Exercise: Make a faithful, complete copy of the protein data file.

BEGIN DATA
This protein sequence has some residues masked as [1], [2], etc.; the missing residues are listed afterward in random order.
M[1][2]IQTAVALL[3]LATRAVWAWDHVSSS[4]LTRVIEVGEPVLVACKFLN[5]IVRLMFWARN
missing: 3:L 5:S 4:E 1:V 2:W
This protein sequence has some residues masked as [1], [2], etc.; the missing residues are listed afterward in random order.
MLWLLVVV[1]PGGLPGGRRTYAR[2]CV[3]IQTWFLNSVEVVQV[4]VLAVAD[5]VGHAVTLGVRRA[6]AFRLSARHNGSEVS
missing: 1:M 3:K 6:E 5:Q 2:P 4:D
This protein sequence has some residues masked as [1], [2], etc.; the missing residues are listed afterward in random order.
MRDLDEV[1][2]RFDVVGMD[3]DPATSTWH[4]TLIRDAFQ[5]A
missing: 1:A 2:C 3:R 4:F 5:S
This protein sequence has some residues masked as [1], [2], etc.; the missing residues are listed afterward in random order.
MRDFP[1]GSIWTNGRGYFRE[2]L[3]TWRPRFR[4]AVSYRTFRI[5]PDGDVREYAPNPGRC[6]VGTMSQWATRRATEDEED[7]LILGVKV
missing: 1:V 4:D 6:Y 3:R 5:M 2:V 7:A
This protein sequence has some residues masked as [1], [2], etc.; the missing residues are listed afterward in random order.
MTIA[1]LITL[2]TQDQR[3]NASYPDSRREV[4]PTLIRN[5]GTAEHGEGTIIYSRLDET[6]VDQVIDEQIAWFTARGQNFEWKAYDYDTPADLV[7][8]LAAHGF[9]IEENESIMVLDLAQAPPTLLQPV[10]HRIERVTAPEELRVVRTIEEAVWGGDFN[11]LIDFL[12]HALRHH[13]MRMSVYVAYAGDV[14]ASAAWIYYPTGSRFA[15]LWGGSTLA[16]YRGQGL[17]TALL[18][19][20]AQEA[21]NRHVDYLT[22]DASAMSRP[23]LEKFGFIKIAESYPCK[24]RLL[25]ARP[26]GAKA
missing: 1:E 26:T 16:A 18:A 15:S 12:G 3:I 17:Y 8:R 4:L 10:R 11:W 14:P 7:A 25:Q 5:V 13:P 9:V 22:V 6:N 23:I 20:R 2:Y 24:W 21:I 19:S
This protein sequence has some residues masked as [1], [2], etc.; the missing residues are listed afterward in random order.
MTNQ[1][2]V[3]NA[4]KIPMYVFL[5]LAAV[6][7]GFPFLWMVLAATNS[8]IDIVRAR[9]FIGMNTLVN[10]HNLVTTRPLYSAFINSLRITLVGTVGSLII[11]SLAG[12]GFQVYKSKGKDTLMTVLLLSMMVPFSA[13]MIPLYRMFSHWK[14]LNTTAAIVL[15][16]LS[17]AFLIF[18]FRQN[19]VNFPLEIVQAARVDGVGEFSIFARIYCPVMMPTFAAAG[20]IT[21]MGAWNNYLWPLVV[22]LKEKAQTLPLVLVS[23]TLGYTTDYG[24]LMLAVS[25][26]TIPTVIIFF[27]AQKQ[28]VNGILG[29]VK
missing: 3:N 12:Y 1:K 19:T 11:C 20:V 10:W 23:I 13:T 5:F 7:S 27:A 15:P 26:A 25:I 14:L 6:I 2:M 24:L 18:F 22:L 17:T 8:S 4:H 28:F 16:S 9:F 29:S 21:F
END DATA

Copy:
This protein sequence has some residues masked as [1], [2], etc.; the missing residues are listed afterward in random order.
M[1][2]IQTAVALL[3]LATRAVWAWDHVSSS[4]LTRVIEVGEPVLVACKFLN[5]IVRLMFWARN
missing: 3:L 5:S 4:E 1:V 2:W
This protein sequence has some residues masked as [1], [2], etc.; the missing residues are listed afterward in random order.
MLWLLVVV[1]PGGLPGGRRTYAR[2]CV[3]IQTWFLNSVEVVQV[4]VLAVAD[5]VGHAVTLGVRRA[6]AFRLSARHNGSEVS
missing: 1:M 3:K 6:E 5:Q 2:P 4:D
This protein sequence has some residues masked as [1], [2], etc.; the missing residues are listed afterward in random order.
MRDLDEV[1][2]RFDVVGMD[3]DPATSTWH[4]TLIRDAFQ[5]A
missing: 1:A 2:C 3:R 4:F 5:S
This protein sequence has some residues masked as [1], [2], etc.; the missing residues are listed afterward in random order.
MRDFP[1]GSIWTNGRGYFRE[2]L[3]TWRPRFR[4]AVSYRTFRI[5]PDGDVREYAPNPGRC[6]VGTMSQWATRRATEDEED[7]LILGVKV
missing: 1:V 4:D 6:Y 3:R 5:M 2:V 7:A
This protein sequence has some residues masked as [1], [2], etc.; the missing residues are listed afterward in random order.
MTIA[1]LITL[2]TQDQR[3]NASYPDSRREV[4]PTLIRN[5]GTAEHGEGTIIYSRLDET[6]VDQVIDEQIAWFTARGQNFEWKAYDYDTPADLV[7][8]LAAHGF[9]IEENESIMVLDLAQAPPTLLQPV[10]HRIERVTAPEELRVVRTIEEAVWGGDFN[11]LIDFL[12]HALRHH[13]MRMSVYVAYAGDV[14]ASAAWIYYPTGSRFA[15]LWGGSTLA[16]YRGQGL[17]TALL[18][19][20]AQEA[21]NRHVDYLT[22]DASAMSRP[23]LEKFGFIKIAESYPCK[24]RLL[25]ARP[26]GAKA
missing: 1:E 26:T 16:A 18:A 15:S 12:G 3:I 17:Y 8:R 4:L 10:R 11:W 14:P 7:A 25:Q 5:V 13:P 9:V 22:V 6:N 23:I 20:R 2:Y 24:W 21:I 19:S
This protein sequence has some residues masked as [1], [2], etc.; the missing residues are listed afterward in random order.
MTNQ[1][2]V[3]NA[4]KIPMYVFL[5]LAAV[6][7]GFPFLWMVLAATNS[8]IDIVRAR[9]FIGMNTLVN[10]HNLVTTRPLYSAFINSLRITLVGTVGSLII[11]SLAG[12]GFQVYKSKGKDTLMTVLLLSMMVPFSA[13]MIPLYRMFSHWK[14]LNTTAAIVL[15][16]LS[17]AFLIF[18]FRQN[19]VNFPLEIVQAARVDGVGEFSIFARIYCPVMMPTFAAAG[20]IT[21]MGAWNNYLWPLVV[22]LKEKAQTLPLVLVS[23]TLGYTTDYG[24]LMLAVS[25][26]TIPTVIIFF[27]AQKQ[28]VNGILG[29]VK
missing: 3:N 12:Y 1:K 19:T 11:C 20:V 10:W 23:I 13:T 5:F 7:S 27:A 15:P 26:A 25:I 14:L 6:I 2:M 24:L 18:F 22:L 17:T 8:S 4:H 28:F 16:S 9:F 29:S 21:F